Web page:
I've just upgraded my MacBook Pro from 4GB to 8GB. Before the upgrade, I looked in the Activity Monitor and it said that it was using almost 3.98GB of 4GB (I'm a web developer, so I usually have lots of apps open.) Then after the upgrade Activity Monitor shows that it is using about 7.50GB of 8GB (with the same apps opened.) The upgrade improved the performance of the Mac, it is surprisingly faster than before, but I was hoping to see more memory available after this upgrade.

Thanks for your help!

3 Answers 3


There are potentially a few things happening here.

When a computer runs out of available RAM it starts swapping or paging data out of RAM to files on your hard disk. When your Mac was previously saying that it was using 3.98GB of 4GB it could also potentially have had a lot more data loaded but part of it swapped out to your hard drive. You can find these swapfiles on your Mac in /var/vm called swapfile0 and swapfile1, etc. Similar to Windows where you'll find a file called pagefile.sys, typically in the root of the C drive. If your Mac is actively storing data in swapfiles you'll see the amount that is being used listed in Activity Monitor as "Swap Used".

Compressed memory is a newer concept where the operating system tries to get the most out of physical memory by compressing the least-recently-used contents of RAM before resorting to paging out, but it can only go so far. Once it can't compress anything else it'll start paging out to swapfiles.

Another thing that could be happening that might explain why your upgraded machine is sitting at 7.5GB of 8GB used, is that once you close applications and files the operating system doesn't immediately release that space in RAM. It'll store that data in a file cache, until it needs to use that space for something else, so that if you decide to open the same files again it can open them almost instantly. You can see this in action where you start up your Mac and it takes maybe five-ten seconds to launch an application the first time, but if you close it and open it a second time it opens much much faster, because that data was never released from RAM. You can also see the size of the "File Cache" value listed in Activity Monitor. So it could be that 5GB of your RAM is the stuff you are actually using right now, and 2.5GB is stuff that you were using recently and your Mac is keeping handy just in case.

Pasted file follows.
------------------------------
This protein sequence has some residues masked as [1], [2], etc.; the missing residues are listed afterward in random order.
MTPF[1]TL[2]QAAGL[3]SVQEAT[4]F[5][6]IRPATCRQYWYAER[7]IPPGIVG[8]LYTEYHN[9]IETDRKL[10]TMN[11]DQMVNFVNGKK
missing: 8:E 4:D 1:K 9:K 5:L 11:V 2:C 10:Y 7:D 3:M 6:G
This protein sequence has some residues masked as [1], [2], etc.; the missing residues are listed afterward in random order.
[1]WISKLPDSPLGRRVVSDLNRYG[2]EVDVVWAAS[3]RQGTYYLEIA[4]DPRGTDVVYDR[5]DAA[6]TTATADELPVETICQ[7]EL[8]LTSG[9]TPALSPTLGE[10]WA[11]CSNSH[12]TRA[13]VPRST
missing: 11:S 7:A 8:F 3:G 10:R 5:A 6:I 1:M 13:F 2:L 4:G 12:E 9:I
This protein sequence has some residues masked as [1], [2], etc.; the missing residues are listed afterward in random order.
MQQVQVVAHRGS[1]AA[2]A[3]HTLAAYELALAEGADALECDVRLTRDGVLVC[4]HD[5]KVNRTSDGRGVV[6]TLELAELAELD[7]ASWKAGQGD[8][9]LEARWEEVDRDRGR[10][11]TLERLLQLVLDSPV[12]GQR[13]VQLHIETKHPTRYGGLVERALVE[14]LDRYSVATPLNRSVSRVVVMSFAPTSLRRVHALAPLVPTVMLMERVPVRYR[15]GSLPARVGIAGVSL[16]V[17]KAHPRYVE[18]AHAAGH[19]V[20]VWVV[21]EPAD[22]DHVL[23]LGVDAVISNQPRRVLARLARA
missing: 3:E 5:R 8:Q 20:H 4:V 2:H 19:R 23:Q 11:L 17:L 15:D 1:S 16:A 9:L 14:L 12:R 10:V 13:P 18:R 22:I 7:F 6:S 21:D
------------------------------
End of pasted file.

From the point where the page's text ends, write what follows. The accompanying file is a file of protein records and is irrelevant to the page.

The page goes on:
There is more going on with memory management than just these things, but these are the ones that I think most likely explain what you're seeing. Chances are before the upgrade you Macbook was using more than 4GB because some data was paged out to swapfiles, and now your Macbook could be actually using less than 8GB but using up the free space with a file cache that allows it to quickly reopen things you recently closed.


The old days keeping as much RAM free as possible are gone.

The new RAM management from OS X, use all available memory, but also manages it so that you get maximum performances.

If you look in the Activity Monitor- memory, you will see things like Memory Pressure, Compressed among other information.


You'd probably had a lot of compressed memory in your 4GB days. Now, with 8GB, you're not nearing your limit yet so your computer doesn't see a need to compress anything. If you ever hit 7.99GB, you'll start building up compressed memory again. (I recently went from 4GB to 10GB, and I'm currently using 9.97GB but only have 7.1MB of compressed memory.)

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